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Jerry Bo's Bookie Busters World Cup Final: One more time, we’re going to celebrate

Croatia is a surprise finalist. Dan Mullan/Getty Images

One more time to fight, Let's celebrate

Growing up, I remember past films ending with the words "The End," in some cases the screen would read "Fin."

While some would say this film has reached its climax, Sunday allows us 90 more minutes (or in Croatia's trends 120), to enjoy the bright green colors of the pitch and the vibrant shades of flags from diverse nations in the crowd. Sunday, in front of the universe, aficionadi of sport - not just futbol, but those that love a good war - will witness blood, sweat, and tears.

France: A 7-1 pre-tournament favorite, France comes into the final as arguably the best team in the competition from top to bottom and certainly the most expensive with over a $1.2 billion  payroll. Les Bleus have managed to win one title in their national team's history, and that came in 1998 on home soil. Current Manager Didier Deschamps captained the French over Brazil on July 12, 1998, to their first and only World Cup title.

Croatia: Some like to use the term Cinderella after being priced at 33-1; I tend to lean on the phrase, "A team of destiny."  Fighting for the 4,164,783 citizens back home, the hopes and aspirations lie on the foot of phenom Luka Modrić. A team that thrived on being disrespected by English pundits in the semifinal will take the pitch once again as underdogs.

Lights, camera ACTION

The world's most significant sporting event brings out the pocketbook of even the tightest character. For a unit of measure, soccer's other prominent event, the Champions League Final, receives about 6% more action in terms of wager size on the Final match compared to other games in the competition.

The World Cup sees a giant spike in numbers when it narrows down to the final. Figures indicate a 26% jump compared to other games during the month-long tournament. Also, the wager sizes are 17% larger than those that we see in the Champions League Final.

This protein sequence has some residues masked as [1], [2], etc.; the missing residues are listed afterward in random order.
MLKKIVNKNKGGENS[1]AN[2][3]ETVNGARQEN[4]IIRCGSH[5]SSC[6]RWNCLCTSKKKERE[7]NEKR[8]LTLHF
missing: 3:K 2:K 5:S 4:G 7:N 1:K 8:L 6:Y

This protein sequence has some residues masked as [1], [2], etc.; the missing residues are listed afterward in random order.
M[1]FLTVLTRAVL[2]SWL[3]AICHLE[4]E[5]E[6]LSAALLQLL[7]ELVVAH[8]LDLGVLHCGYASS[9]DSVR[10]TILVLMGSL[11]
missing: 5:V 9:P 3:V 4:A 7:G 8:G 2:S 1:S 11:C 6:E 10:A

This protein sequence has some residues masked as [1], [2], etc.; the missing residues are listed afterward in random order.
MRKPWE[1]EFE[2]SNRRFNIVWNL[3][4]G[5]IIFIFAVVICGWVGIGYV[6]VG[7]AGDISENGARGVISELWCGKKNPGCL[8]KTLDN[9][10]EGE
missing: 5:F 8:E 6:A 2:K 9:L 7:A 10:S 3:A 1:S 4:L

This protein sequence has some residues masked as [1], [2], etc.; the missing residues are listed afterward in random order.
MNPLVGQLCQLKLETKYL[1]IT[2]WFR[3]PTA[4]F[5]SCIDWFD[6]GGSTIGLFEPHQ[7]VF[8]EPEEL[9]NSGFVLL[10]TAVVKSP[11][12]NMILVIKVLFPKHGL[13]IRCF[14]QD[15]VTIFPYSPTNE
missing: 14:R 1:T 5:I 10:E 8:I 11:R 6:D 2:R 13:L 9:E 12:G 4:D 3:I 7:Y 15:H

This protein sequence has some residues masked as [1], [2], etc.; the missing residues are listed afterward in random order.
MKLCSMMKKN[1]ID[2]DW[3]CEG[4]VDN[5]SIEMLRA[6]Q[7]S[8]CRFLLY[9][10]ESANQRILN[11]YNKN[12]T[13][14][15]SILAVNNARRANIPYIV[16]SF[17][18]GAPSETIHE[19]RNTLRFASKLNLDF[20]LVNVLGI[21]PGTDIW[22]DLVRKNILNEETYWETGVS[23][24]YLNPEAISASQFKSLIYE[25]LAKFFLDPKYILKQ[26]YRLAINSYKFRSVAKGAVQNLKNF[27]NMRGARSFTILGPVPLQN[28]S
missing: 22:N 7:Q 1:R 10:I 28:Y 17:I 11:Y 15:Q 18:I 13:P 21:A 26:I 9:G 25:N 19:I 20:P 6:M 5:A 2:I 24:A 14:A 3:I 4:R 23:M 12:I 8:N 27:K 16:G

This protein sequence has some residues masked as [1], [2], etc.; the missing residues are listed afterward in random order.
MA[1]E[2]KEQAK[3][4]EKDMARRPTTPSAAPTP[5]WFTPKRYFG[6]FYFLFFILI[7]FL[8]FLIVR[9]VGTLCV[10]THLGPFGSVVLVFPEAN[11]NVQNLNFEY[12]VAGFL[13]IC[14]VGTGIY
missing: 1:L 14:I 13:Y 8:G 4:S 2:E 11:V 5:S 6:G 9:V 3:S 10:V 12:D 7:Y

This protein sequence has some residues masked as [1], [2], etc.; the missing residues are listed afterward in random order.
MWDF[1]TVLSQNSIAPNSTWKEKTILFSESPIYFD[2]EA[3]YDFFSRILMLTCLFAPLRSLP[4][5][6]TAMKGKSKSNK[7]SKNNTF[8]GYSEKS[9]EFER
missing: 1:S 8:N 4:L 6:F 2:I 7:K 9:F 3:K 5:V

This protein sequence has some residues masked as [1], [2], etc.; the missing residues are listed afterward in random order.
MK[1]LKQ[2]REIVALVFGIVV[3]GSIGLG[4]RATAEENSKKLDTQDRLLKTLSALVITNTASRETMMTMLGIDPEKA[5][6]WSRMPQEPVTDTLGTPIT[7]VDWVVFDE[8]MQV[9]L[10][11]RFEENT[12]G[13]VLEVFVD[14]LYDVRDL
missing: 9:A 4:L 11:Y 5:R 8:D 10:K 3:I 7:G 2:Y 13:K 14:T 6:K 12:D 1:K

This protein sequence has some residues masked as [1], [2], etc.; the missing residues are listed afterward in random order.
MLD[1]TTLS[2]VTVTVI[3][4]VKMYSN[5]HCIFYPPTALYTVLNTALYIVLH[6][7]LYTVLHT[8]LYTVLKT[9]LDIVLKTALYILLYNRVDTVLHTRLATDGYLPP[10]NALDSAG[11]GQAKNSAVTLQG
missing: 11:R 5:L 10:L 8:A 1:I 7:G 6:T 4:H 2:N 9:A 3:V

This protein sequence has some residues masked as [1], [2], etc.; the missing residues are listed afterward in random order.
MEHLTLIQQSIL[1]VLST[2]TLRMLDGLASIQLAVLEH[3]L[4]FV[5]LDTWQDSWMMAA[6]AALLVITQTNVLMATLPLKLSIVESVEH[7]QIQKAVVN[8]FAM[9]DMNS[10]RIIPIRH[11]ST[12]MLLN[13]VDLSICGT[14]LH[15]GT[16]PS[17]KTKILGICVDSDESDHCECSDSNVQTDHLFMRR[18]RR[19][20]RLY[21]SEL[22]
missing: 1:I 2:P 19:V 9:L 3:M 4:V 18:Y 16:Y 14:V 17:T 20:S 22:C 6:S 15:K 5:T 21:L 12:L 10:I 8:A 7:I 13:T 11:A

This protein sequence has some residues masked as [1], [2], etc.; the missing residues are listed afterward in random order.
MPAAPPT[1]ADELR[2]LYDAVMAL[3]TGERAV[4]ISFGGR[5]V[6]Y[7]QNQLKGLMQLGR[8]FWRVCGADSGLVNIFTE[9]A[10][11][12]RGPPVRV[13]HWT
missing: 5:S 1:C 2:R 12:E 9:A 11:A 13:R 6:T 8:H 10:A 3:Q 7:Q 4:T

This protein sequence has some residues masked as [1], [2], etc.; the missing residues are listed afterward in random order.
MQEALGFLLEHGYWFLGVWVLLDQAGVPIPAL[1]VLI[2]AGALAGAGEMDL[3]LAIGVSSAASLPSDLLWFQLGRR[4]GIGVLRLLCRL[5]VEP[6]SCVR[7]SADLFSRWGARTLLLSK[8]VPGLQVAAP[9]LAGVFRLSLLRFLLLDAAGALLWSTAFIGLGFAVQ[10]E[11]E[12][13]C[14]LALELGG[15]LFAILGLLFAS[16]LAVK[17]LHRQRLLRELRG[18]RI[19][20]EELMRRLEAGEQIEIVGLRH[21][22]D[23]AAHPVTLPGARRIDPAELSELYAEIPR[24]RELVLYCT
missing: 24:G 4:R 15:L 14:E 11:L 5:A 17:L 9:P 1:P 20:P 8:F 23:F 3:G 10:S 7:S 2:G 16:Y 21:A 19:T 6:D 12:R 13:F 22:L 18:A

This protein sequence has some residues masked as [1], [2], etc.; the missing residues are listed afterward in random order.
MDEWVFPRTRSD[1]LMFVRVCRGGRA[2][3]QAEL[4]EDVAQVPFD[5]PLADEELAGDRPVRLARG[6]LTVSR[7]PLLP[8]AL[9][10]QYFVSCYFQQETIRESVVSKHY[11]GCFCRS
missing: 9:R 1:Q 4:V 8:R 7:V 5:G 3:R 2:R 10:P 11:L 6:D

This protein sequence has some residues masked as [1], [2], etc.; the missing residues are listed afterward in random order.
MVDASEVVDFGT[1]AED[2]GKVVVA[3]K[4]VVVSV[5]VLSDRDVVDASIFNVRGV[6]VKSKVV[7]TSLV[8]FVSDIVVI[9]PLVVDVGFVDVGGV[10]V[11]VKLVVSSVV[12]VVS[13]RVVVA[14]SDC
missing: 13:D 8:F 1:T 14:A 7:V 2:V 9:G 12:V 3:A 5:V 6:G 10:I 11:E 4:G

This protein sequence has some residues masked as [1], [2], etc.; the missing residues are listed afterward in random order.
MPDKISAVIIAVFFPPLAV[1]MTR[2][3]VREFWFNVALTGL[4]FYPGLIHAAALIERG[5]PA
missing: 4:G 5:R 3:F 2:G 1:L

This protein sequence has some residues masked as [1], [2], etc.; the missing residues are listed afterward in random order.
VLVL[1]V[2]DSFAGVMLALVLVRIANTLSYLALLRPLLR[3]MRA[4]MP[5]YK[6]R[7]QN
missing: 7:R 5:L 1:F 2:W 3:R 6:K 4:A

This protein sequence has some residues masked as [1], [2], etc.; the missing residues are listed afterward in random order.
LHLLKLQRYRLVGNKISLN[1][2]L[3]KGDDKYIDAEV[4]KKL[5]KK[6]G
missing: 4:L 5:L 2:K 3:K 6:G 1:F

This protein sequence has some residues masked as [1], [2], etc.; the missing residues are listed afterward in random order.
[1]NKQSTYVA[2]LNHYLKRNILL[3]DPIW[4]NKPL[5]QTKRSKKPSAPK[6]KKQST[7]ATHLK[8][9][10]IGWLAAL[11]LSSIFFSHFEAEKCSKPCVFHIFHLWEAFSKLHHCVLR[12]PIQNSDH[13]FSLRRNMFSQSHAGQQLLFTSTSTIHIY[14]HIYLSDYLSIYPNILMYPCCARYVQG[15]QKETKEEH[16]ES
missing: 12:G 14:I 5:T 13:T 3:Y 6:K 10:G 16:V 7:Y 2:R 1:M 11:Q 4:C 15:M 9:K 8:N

It's estimated that almost 80% of bettors in the World Cup final didn't wager on any other previous match in the tournament, showing us that even the most casual of fans like to get some money in on the last game.

As far as the teams involved, The difference in payouts is $10 million as the Champions will be receiving $38 million and the runner-up $28 million The payouts for the World Cup have seen a steady increase since 2002, where at that time the total payouts were $154 million. In 2018, an estimated $400 million will be paid out to the participating 32 countries.

England vs Belgium

England    +234 +.5   -132
Belgium    +121
Draw           +273
Over
Under       3 -119

3rd place winner
England    +140
Belgium   -155

Croatia vs France

Croatia   +409
France    -108 -.5 -108
Over
Under   2 -122

Champion
Croatia -185
France -210

Picks

France Regular time    MAX
France Champion 1 U
Kylian Mbappé Golden Ball 2U
Kylian Mbappé Scores goal   2U
Ngolo Kante  Golden Ball   1/2 Unit +2000
Halftime-Fulltime Draw/ France   +330 1U

The End

For any questions or comments reach me @JerryBoknowz on Twitter.

 

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The media has mixed feelings about the James Harden trade. Photo by Mike Ehrmann/Getty Images

James Harden was 100-percent exactly right earlier this week when he said the Houston Rockets were "just not good enough."

How could they be? Not when their moody superstar scorer, who makes about half a million dollars per game, shows up chubby, looking like a kielbasa about to explode in the microwave. Hey, some people eat when they're unhappy, it's a defense mechanism. In Harden's case, the only defense he's exhibited this season. At least he had a good excuse for missing pre-season training camp and alienating his teammates - he was busy partying with Cinnamon and Cherish in Atlanta and Vegas without a mask. Worst of all, he went into the tank his last four games in a Rockets uniform, standing around, arms folded, scoring fewer than 20 points each time, all Rockets losses. Fans in the front row were asking him to move, he was blocking their view of players who cared about winning. James Harden sabotaged his own team, a team that offered him $50 million a year to stay. Something that crazy could only happen in professional sports these days.